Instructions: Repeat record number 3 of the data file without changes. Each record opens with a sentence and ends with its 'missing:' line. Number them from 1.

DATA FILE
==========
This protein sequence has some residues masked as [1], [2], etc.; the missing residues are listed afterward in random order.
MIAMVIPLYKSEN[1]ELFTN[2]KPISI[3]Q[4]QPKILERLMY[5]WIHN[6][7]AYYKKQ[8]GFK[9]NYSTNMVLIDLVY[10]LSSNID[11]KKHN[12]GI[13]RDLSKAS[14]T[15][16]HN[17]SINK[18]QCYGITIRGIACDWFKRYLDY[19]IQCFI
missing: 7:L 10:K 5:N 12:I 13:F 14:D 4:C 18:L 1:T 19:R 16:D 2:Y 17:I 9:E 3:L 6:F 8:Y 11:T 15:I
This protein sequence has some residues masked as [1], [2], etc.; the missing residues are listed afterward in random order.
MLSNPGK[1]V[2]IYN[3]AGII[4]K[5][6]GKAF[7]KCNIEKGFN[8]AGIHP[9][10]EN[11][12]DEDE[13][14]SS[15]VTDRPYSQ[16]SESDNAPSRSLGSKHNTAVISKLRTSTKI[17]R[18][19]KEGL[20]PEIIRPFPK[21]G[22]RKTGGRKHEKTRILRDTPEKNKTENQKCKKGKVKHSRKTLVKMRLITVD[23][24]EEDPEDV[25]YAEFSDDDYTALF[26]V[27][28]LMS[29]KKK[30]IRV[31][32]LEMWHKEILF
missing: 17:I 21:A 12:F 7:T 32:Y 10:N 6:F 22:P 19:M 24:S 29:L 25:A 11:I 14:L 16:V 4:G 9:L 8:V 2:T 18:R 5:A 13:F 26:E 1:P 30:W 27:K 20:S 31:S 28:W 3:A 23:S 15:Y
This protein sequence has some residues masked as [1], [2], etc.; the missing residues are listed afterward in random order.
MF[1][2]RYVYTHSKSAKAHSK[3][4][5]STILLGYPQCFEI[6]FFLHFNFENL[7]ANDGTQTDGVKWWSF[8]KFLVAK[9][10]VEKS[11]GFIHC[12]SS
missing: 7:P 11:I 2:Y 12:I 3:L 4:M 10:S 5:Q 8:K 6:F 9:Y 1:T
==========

This protein sequence has some residues masked as [1], [2], etc.; the missing residues are listed afterward in random order.
MF[1][2]RYVYTHSKSAKAHSK[3][4][5]STILLGYPQCFEI[6]FFLHFNFENL[7]ANDGTQTDGVKWWSF[8]KFLVAK[9][10]VEKS[11]GFIHC[12]SS
missing: 7:P 11:I 2:Y 12:I 3:L 4:M 10:S 5:Q 8:K 6:F 9:Y 1:T